There’s a story in the Bible found in the book of Mark 7. It’s particularly relevant today given the events covered by the media about the influx of Syrian refugees into Western Europe.
The story begins with Jesus interacting with the Pharisees. The Pharisees were the religious elite that had considerable power in Jewish culture and worked hard preserve that culture (and their power). On this particular day they were calling out Jesus’ disciples because they were not following proper traditions before eating food. Jesus responds by pointing out their way of thinking was not only backwards, but admonished them for being more concerned about upholding vain traditions over the commandments of God.
The scene shifts to the port city of Tyre, which is in present day Lebanon. Jesus’ popularity has grown over time and now he’s attracting crowds everywhere he goes. On this particular day, while trying to find some solitude, a woman tracks him down and throws herself at his feet. The scripture is intentional in outlining she’s not Jewish, but in fact a Greek. The next exchange is stunning. She asks Jesus to heal her daughter back home. His response?
“Healing is reserved for the children, and shouldn’t be waste on dogs like you and your daughter. – Mark 7:27”
The exchange is shocking because this doesn’t sound anything like the Jesus we are familiar with. What’s happening?
Jesus is in fact parodying the previous interaction he had with the religious elite. To them (the Pharisees), keeping Jewish traditions was of the utmost importance. Jesus is acting as if he was a Pharisee, and they would refer to a Gentile woman as a dog. But there’s another layer at play. In the Jewish worldview at the time Jews were a chosen people (the children referred to in Jesus’ answer) selected to be exclusive recipients of God’s kingdom. Their hope was a king would return to deliver them from occupation by booting out anybody who wasn’t Jewish.
The woman’s response challenges this assumption. She is indeed a prophet, revealing God’s truth to her contemporaries. “Even the dogs will eat the scraps from the children’s table,” she replies. Jesus agrees and heals the daughter. Suddenly the kingdom of God is accessible to anybody, not just the Jews as the Pharisees would have liked.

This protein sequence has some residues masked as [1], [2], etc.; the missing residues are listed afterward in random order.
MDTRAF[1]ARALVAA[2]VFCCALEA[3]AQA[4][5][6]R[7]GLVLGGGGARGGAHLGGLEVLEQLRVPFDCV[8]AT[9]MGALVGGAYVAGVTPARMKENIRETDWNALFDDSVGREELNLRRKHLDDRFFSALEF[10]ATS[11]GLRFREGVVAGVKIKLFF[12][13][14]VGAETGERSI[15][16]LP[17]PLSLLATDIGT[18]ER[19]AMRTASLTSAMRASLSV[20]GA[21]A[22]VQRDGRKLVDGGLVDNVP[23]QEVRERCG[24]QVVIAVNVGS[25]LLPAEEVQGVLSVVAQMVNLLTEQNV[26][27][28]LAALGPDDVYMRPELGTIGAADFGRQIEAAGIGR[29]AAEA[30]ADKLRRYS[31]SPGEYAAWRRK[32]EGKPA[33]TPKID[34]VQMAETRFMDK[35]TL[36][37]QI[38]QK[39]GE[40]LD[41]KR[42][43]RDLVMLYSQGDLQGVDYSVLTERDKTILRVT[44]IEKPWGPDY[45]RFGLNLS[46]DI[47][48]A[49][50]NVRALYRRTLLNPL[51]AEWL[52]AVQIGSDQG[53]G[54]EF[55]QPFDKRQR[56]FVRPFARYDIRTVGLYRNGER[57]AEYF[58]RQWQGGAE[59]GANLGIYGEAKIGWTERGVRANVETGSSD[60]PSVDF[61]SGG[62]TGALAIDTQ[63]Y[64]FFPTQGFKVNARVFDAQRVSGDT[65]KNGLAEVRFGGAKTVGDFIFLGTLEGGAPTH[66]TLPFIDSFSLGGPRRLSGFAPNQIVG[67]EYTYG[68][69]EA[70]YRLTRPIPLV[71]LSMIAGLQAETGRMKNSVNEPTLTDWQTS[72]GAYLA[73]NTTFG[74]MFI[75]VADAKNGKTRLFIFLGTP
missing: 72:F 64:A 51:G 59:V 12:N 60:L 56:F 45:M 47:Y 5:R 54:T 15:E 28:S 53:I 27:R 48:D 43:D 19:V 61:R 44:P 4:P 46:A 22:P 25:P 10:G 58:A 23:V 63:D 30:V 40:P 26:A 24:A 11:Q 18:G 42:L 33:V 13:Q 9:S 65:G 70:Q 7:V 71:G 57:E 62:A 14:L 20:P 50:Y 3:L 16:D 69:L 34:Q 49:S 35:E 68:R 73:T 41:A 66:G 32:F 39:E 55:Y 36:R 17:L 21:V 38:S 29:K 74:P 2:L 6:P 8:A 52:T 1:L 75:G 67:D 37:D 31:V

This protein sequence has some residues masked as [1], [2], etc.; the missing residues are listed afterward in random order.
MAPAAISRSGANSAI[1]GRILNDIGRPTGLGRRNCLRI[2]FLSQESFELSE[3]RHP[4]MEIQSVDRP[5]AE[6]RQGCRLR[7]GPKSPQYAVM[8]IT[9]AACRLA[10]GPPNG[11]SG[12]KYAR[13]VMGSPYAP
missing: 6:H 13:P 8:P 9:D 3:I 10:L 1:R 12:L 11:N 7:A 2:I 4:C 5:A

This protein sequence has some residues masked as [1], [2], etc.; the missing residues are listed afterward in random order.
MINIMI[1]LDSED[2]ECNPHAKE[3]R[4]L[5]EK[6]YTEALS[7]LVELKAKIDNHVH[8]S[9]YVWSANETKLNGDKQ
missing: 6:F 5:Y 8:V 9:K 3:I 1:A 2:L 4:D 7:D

The story continues and she returns home to find her daughter healed. The connection to our present day is profound. She is from Syrophoenicia which was Roman province covering modern-day Lebanon and Syria–the source of tens of thousands of refugees; men, women, and children, pouring over the borders by the thousands with millions behind waiting for an escape from war. Many succumb along the journey to exhaustion, boats are capsizing, children are dying.
What does God have to say about our participation in righting this wrong?
As news filters to the West we wonder what our government can do, but more importantly we need to look inside of ourselves and how we can deal with the 21st-century problem of human migration and refugees.
In the very least we should NOT be making the same mistakes the Pharisees made. The first: the gift of God’s kingdom is for all and everybody wants a foretaste of what is to come. That foretaste the dream God has for all of creation: the restoration of all things. The second: the Pharisees only included people that looked like themselves. Jesus turned that expectation on its head. Look at Mark 7:31-33 and note how Jesus’ interaction with the woman wasn’t a one off. He goes on to heal people in the middle of a Roman city square, literally a melting pot of humanity, and the opposite of what the Pharisees pictured. Jesus is driving home the point that the Kingdom of God is for everyone of all shapes tribe, colors, nation and tongue.
How should we respond to the refugee crisis in our world right now? We can uphold Kingdom by standing for the oppressed, setting the prisoners free, feeding the hungry, praying for those who face the oppression of war. [You can read this post on ways you can help in relief efforts.]
With notes from James Atack.